(I actually haven’t read this book but the title of it is apposite)
This is another great post by Eliezer Yudkowsky over at Less Wrong:
I am teaching a class, and I write upon the blackboard three numbers: 2-4-6. “I am thinking of a rule,” I say, “which governs sequences of three numbers. The sequence 2-4-6, as it so happens, obeys this rule. Each of you will find, on your desk, a pile of index cards. Write down a sequence of three numbers on a card, and I’ll mark it “Yes” for fits the rule, or “No” for not fitting the rule. Then you can write down another set of three numbers and ask whether it fits again, and so on. When you’re confident that you know the rule, write down the rule on a card. You can test as many triplets as you like.”
Here’s the record of one student’s guesses:
4, 6, 2 No 4, 6, 8 Yes 10, 12, 14 Yes
At this point the student wrote down his guess at the rule. What do you think the rule is? Would you have wanted to test another triplet, and if so, what would it be? Take a moment to think before continuing.
The challenge above is based on a classic experiment due to Peter Wason, the 2-4-6 task. Although subjects given this task typically expressed high confidence in their guesses, only 21% of the subjects successfully guessed the experimenter’s real rule, and replications since then have continued to show success rates of around 20%.
The study was called “On the failure to eliminate hypotheses in a conceptual task” (Quarterly Journal of Experimental Psychology, 12: 129-140, 1960). Subjects who attempt the 2-4-6 task usually try to generate positive examples, rather than negative examples—they apply the hypothetical rule to generate a representative instance, and see if it is labeled “Yes”.
Thus, someone who forms the hypothesis “numbers increasing by two” will test the triplet 8-10-12, hear that it fits, and confidently announce the rule. Someone who forms the hypothesis X-2X-3X will test the triplet 3-6-9, discover that it fits, and then announce that rule.
In every case the actual rule is the same: the three numbers must be in ascending order.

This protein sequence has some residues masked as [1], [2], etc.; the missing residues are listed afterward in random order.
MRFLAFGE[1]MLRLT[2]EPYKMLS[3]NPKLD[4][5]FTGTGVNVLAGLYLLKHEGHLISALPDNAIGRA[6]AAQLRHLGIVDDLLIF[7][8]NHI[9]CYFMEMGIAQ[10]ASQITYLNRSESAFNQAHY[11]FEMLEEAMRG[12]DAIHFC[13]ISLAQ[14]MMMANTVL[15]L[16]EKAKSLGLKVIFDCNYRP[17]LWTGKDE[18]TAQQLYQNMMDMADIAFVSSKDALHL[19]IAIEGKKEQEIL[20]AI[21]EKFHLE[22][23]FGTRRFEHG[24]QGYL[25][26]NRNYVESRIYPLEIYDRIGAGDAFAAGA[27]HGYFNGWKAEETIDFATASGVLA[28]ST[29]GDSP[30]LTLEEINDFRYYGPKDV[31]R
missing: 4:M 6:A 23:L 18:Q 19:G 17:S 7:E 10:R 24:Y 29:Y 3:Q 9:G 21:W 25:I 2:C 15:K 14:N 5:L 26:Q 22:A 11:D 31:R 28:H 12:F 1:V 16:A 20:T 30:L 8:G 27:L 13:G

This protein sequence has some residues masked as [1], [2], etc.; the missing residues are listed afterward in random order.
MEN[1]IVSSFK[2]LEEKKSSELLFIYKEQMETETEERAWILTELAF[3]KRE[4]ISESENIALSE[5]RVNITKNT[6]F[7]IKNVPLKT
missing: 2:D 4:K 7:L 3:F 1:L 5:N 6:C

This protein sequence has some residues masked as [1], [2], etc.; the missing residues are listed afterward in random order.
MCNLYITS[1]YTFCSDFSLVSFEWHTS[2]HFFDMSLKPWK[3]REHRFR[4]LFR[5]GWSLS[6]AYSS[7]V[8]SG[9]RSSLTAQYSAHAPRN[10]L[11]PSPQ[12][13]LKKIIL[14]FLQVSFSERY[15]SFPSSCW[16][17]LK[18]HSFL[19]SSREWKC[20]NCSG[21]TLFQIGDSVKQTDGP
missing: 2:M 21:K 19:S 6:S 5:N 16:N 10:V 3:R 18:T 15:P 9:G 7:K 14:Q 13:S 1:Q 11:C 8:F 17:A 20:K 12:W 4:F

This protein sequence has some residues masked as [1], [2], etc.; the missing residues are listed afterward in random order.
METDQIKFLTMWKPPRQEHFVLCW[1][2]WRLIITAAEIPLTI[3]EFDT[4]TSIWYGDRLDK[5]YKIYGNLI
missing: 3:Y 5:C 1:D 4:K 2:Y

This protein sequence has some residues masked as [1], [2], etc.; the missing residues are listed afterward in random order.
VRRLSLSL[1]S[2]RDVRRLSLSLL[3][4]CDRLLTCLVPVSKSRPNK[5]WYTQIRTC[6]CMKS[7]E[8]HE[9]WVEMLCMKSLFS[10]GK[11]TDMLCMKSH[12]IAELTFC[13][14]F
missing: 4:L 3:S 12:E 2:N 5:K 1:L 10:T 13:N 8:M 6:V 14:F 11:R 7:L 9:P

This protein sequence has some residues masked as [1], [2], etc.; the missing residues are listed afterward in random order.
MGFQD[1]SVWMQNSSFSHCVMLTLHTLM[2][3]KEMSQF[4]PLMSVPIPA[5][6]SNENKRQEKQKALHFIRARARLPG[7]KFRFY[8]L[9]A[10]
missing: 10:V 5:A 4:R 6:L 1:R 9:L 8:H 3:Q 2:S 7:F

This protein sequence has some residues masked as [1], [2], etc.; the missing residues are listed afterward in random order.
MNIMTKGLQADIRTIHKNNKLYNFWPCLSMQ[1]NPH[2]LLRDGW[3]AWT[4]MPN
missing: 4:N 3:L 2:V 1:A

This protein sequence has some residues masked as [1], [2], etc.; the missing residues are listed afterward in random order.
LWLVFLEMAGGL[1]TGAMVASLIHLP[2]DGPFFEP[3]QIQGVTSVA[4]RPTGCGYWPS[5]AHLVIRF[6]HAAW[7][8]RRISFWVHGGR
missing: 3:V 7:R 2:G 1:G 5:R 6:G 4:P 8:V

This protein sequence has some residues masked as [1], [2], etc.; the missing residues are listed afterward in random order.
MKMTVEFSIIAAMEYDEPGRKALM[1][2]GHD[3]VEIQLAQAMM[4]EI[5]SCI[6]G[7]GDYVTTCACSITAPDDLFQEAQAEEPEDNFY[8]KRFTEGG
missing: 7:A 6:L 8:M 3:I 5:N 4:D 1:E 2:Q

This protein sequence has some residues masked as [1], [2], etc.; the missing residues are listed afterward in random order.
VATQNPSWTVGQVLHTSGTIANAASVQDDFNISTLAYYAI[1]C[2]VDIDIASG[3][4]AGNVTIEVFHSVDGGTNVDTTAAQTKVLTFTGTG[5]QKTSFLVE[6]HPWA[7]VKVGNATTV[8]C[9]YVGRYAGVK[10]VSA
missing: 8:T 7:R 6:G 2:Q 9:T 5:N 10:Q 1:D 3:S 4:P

But to discover this, you would have to generate triplets that shouldn’t fit, such as 20-23-26, and see if they are labeled “No”. Which people tend not to do, in this experiment. In some cases, subjects devise, “test”, and announce rules far more complicated than the actual answer.
Yudkowsky says that this is usually classified under the bias called Confirmation Bias, but thinks that it isn’t specific enough to describe this failure of reasoning. So he calls it the Positive Bias.
BUT… If one thought like a Bayesian, then one shouldn’t fall prey to not figuring out the pattern. That’s the ideal, anyway 😉 Referring to my previous post about what makes a good explanation, this Positive Bias is an example of not being precise enough. And what is the hallmark of precision, according to me? Finding out what sort of data a hypothesis excludes is more important than what it predicts. Any and every idea that you come up with to try to explain some phenomena should have some examples of evidence that it excludes.
Here’s the interesting thing. What if you’re a student in the experiment above, and you do start listing examples that you think break the rule… and nothing you posit breaks the rule? What if there aren’t examples that break the rule? What would you conclude about the pattern? There isn’t one! This is a good way of determining randomness; something that, say, people who believe in fate or god would never want to confront. The Positive Bias seems to be one of the ways the brain tricks itself into thinking there is order or a plan to random events. And if there’s a plan, then there must be some sort of agent behind that plan. Therefore god. Or the government (i.e. conspiracy theories).
Of course, to not fall prey to my own Positive Bias, I would like to conduct the above experiment on friends in real life 🙂 Maybe my atheist friends would be more likely to list patterns that they think break the rule and my theist friends wouldn’t. That would indicate a correlation.